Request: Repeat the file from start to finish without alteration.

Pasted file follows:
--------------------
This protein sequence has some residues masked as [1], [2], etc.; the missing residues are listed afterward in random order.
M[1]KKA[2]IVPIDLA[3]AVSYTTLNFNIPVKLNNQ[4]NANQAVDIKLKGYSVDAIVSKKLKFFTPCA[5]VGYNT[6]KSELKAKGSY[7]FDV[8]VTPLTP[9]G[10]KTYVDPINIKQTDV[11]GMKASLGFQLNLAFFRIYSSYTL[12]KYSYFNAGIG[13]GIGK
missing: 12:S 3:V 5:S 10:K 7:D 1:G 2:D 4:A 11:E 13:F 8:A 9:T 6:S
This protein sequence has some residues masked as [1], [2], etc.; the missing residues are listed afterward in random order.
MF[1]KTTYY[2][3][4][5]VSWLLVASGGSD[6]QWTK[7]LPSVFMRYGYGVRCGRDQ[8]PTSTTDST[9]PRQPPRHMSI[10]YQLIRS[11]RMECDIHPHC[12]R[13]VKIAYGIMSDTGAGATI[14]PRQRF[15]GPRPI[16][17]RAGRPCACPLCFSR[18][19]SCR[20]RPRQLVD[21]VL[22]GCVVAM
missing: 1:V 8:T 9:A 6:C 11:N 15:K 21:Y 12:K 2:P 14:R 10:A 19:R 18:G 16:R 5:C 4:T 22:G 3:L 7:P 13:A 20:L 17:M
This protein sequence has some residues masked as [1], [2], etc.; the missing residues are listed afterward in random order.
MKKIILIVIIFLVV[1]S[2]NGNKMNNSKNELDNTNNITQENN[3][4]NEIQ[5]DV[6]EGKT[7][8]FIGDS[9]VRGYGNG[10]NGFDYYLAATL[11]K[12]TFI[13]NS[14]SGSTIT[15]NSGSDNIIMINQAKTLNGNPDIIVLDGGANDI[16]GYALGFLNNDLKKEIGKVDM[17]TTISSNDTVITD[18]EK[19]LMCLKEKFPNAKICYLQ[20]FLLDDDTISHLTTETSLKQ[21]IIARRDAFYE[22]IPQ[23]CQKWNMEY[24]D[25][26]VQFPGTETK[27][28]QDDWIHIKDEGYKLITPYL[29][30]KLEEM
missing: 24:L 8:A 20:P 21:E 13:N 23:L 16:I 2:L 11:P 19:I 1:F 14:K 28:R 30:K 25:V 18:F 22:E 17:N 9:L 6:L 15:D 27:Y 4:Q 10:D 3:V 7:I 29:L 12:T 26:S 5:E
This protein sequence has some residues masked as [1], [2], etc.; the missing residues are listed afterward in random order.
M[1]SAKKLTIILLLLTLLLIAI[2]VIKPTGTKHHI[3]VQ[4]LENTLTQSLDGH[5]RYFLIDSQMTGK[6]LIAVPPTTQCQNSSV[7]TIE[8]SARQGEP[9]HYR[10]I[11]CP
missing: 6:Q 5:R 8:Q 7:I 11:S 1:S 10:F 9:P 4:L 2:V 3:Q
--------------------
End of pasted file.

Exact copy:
This protein sequence has some residues masked as [1], [2], etc.; the missing residues are listed afterward in random order.
M[1]KKA[2]IVPIDLA[3]AVSYTTLNFNIPVKLNNQ[4]NANQAVDIKLKGYSVDAIVSKKLKFFTPCA[5]VGYNT[6]KSELKAKGSY[7]FDV[8]VTPLTP[9]G[10]KTYVDPINIKQTDV[11]GMKASLGFQLNLAFFRIYSSYTL[12]KYSYFNAGIG[13]GIGK
missing: 12:S 3:V 5:S 10:K 7:D 1:G 2:D 4:A 11:E 13:F 8:A 9:T 6:S
This protein sequence has some residues masked as [1], [2], etc.; the missing residues are listed afterward in random order.
MF[1]KTTYY[2][3][4][5]VSWLLVASGGSD[6]QWTK[7]LPSVFMRYGYGVRCGRDQ[8]PTSTTDST[9]PRQPPRHMSI[10]YQLIRS[11]RMECDIHPHC[12]R[13]VKIAYGIMSDTGAGATI[14]PRQRF[15]GPRPI[16][17]RAGRPCACPLCFSR[18][19]SCR[20]RPRQLVD[21]VL[22]GCVVAM
missing: 1:V 8:T 9:A 6:C 11:N 15:K 21:Y 12:K 2:P 14:R 10:A 19:R 18:G 16:R 5:C 4:T 22:G 3:L 7:P 13:A 20:L 17:M
This protein sequence has some residues masked as [1], [2], etc.; the missing residues are listed afterward in random order.
MKKIILIVIIFLVV[1]S[2]NGNKMNNSKNELDNTNNITQENN[3][4]NEIQ[5]DV[6]EGKT[7][8]FIGDS[9]VRGYGNG[10]NGFDYYLAATL[11]K[12]TFI[13]NS[14]SGSTIT[15]NSGSDNIIMINQAKTLNGNPDIIVLDGGANDI[16]GYALGFLNNDLKKEIGKVDM[17]TTISSNDTVITD[18]EK[19]LMCLKEKFPNAKICYLQ[20]FLLDDDTISHLTTETSLKQ[21]IIARRDAFYE[22]IPQ[23]CQKWNMEY[24]D[25][26]VQFPGTETK[27][28]QDDWIHIKDEGYKLITPYL[29][30]KLEEM
missing: 24:L 8:A 20:P 21:E 13:N 23:L 16:I 2:L 11:P 19:I 1:F 14:K 28:R 30:K 25:V 18:F 22:E 17:N 9:L 6:L 15:D 27:Y 4:Q 10:D 3:V 7:I 29:L 12:T 26:S 5:E
This protein sequence has some residues masked as [1], [2], etc.; the missing residues are listed afterward in random order.
M[1]SAKKLTIILLLLTLLLIAI[2]VIKPTGTKHHI[3]VQ[4]LENTLTQSLDGH[5]RYFLIDSQMTGK[6]LIAVPPTTQCQNSSV[7]TIE[8]SARQGEP[9]HYR[10]I[11]CP
missing: 6:Q 5:R 8:Q 7:I 11:S 1:S 10:F 9:P 4:L 2:V 3:Q